"Like with Gloria Reuben's character on 'ER.' [Reuben played a physician's assistant who contracted HIV.] Would you want to be treated by someone who is HIV-positive? Now with this show, there are other questions that fascinate me: Would you want a rapist or child molester who's been released from prison living in your neighborhood? What are your rights? What are that person's rights?"
Says Kotcheff: "Neal in his practice sees some real repellent, unbelievable things. But he also has great feeling for the patient."
Referring to the increasing dark nature of his ideas, Baer says, "Everyone has a dark side. I get to exorcise my demons through my shows. But I also have my romantic side. I like to have the sexual tension between characters. In the 'Hell & High Water' episode, I wanted to show George in a tuxedo. He had done an episode ... where he'd worn a tux, and he looked so good I wanted to bring him back in one."
In that episode, Clooney is on his way to the opera when his car breaks down. There is a sudden storm and soon he is caught up in a dramatic rescue. "It was like having George as an action figure in a tux," Baer said. "Now I've got to find a way to get Chris Meloni in a tuxedo."
Hargitay, Meloni and others associated with "SVU" credit Baer with revitalizing the drama during its second season, injecting it with a more humanistic and compassionate identity that sets it apart from the unemotional, just-the-facts nature of "the Mothership," as "Law & Order" is affectionately christened by the "SVU"-ers. Baer joined the series in November, replacing David Burke, who left the drama in a mutual and amicable agreement.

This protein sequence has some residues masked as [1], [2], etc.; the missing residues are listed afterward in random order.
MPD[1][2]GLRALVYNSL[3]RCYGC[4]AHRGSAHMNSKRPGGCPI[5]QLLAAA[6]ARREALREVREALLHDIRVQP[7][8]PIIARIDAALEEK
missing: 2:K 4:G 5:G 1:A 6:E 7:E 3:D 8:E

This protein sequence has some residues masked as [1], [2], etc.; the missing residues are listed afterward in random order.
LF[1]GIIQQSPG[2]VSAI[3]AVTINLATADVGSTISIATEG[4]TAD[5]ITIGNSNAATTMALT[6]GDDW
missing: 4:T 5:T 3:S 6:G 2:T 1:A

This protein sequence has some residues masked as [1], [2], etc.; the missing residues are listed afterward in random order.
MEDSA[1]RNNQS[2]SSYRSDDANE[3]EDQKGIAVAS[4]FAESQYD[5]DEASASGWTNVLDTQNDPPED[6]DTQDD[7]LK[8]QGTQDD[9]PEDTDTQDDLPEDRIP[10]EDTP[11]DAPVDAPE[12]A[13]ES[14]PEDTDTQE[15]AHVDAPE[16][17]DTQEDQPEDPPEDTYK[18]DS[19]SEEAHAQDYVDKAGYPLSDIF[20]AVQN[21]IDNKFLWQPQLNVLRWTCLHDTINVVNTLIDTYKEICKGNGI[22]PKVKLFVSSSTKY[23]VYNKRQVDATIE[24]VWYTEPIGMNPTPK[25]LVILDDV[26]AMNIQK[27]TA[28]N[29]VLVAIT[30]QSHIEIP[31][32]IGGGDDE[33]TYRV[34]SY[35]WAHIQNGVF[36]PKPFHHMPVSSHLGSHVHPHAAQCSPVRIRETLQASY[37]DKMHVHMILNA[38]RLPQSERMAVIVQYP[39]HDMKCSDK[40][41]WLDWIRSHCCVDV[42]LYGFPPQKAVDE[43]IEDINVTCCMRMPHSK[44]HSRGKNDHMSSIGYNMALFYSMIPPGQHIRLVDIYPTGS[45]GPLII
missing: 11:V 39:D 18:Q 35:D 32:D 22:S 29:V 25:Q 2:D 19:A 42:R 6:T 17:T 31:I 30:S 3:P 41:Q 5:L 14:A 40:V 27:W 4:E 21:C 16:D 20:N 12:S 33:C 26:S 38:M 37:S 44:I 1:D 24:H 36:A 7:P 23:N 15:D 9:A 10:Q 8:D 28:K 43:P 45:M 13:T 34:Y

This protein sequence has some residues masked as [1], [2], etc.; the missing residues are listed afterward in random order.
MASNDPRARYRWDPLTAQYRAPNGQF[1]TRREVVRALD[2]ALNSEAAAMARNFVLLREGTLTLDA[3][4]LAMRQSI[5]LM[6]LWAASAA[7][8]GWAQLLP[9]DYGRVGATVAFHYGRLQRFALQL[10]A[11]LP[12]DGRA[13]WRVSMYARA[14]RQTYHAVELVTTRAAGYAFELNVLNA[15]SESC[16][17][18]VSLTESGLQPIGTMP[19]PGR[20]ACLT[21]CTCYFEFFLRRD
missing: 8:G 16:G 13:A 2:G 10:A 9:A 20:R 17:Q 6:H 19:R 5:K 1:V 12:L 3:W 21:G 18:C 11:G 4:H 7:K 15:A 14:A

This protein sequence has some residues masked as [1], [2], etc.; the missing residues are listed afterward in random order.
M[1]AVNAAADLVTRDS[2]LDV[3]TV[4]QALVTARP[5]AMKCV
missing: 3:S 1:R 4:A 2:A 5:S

"[Neal] has peppered this show with subtle but yet powerful human moments," said Hargitay, who had worked previously with Baer when she appeared in "ER."
In a sense what Baer is doing for the detectives of "SVU" is what he's doing in his life--finding a way to mesh and at times completely separate two very different worlds. And so this season found Hargitay's character getting frustrated in her attempts to have a social life outside of work. And Meloni's character, in one particularly intense episode, bonding with a suspected child murderer by telling of his own brush with wanting desperately to kill someone. Tensions between colleagues now regularly rise to the surface.
Says Meloni, "We definitely didn't want to be just like 'Law & Order'--we wanted to have more personality--and Neal really understood that. We didn't want to have things like interrogation scenes where everything is so cut and dried. There needed to be a compassionate edge to the characters and to the material."
And of course, there is darkness, sometimes graphic, sometimes bloody, always disturbing. But what the cast and crew always mention is Baer's upbeat nature. "Neal really brought a sense of enthusiasm and positivism to the production," says Meloni.
The pictures in Baer's office may relate to emotional and physical storms in his fictional projects, but there are few clouds hovering over him now.